In a security chip, there are many hardening security countermeasures implemented in security blocks. Hardened security countermeasures are used to detect attacks by embedding integrity checks. Usually it can’t be triggered by software or toggling the pins on the chip. So, this may need to be tested one by one via forcing internal design signals on the security countermeasure related logic, which mimics attackers to flip the circuit. This kind of verification is needed but the effort could be tremendous. The work can be significantly reduced by using a unified verification framework.
Each countermeasure is implemented as a primitive - an RTL design building block written in SystemVerilog. The standardization of how these building blocks are designed paves the way for automated verification.
There are 2 requirements that are needed in this primitive.
- Create a standard primitive for each kind of countermeasure, which can be reused across all blocks in the chip. Each primitive has an error indicator as an IO (or an internal signal if other blocks don’t need to connect with this error indicator). Once the design detects an attack, the error will be set.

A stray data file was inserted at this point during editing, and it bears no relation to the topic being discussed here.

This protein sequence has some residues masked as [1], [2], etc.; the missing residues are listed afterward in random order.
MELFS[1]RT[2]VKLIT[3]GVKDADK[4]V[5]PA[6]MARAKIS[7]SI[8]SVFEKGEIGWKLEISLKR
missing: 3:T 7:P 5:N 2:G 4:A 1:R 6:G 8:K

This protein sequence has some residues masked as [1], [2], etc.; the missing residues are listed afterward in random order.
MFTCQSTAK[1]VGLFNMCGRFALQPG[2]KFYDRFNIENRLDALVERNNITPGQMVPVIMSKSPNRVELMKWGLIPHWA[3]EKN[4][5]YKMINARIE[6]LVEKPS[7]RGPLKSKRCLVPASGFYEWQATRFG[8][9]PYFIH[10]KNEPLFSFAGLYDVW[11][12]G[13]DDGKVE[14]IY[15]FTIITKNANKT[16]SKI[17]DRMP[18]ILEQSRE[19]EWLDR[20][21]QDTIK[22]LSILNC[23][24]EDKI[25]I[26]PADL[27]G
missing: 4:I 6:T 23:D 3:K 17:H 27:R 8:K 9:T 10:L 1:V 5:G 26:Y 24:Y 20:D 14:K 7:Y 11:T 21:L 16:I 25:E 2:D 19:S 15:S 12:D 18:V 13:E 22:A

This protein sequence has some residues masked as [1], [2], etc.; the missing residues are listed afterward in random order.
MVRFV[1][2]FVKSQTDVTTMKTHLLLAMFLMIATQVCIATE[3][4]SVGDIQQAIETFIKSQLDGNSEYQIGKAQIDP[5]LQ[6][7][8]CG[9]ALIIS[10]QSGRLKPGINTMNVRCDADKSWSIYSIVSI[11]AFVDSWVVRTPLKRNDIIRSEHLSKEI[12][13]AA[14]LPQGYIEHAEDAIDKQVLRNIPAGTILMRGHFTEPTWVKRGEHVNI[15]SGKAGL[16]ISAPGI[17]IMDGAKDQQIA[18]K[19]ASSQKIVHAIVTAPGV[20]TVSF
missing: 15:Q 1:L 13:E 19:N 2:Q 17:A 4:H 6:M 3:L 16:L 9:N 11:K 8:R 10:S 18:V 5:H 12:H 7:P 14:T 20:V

- Once the error is set, the block should report a fatal alert or trigger unmasked interrupt to the system. As shown in the diagram below, there could be some additional logics which are triggered when error occurs but not unified across the blocks. For example, the block may contain custom logics which cancelling the operation when error occurs.
At the top of each IP, an assertion check should be added to ensure that the fatal alert will be triggered once error is set. In the countermeasure primitive, there is another check to ensure that each instance of the countermeasure primitive must contain this assertion check. These 2 things can be accomplished by using the SystemVerilog macro.
Firstly, define a macro in the countermeasure primitive and declare a logic “assert_connected” which will be assigned when the macro is invoked correctly. If the macro isn’t used for any instance of countermeasure primitive, the assertion will fail.
`define ASSERT_PRIM_COUNT_ERROR_TRIGGER_ALERT(NAME_, PRIM_HIER_, ALERT_, MAX_CYCLES_ = 5) \
NAME_: assert property (@(posedge clk)) disable iff(!rst_n) \
($rose(PRIM_HIER_.err_o) |-> ##[1:MAX_CYCLES_] $rose(ALERT_.alert_p)) \
`ifdef SIM_OR_FPV \
assign PRIM_HIER_.unused_assert_connected = 1'b1; \
// This logic that will be assign to one, when user adds macro
// ASSERT_PRIM_COUNT_ERROR_TRIGGER_ALERT to check the error with alert, in case that prim_count
// is used in design without adding this assertion check.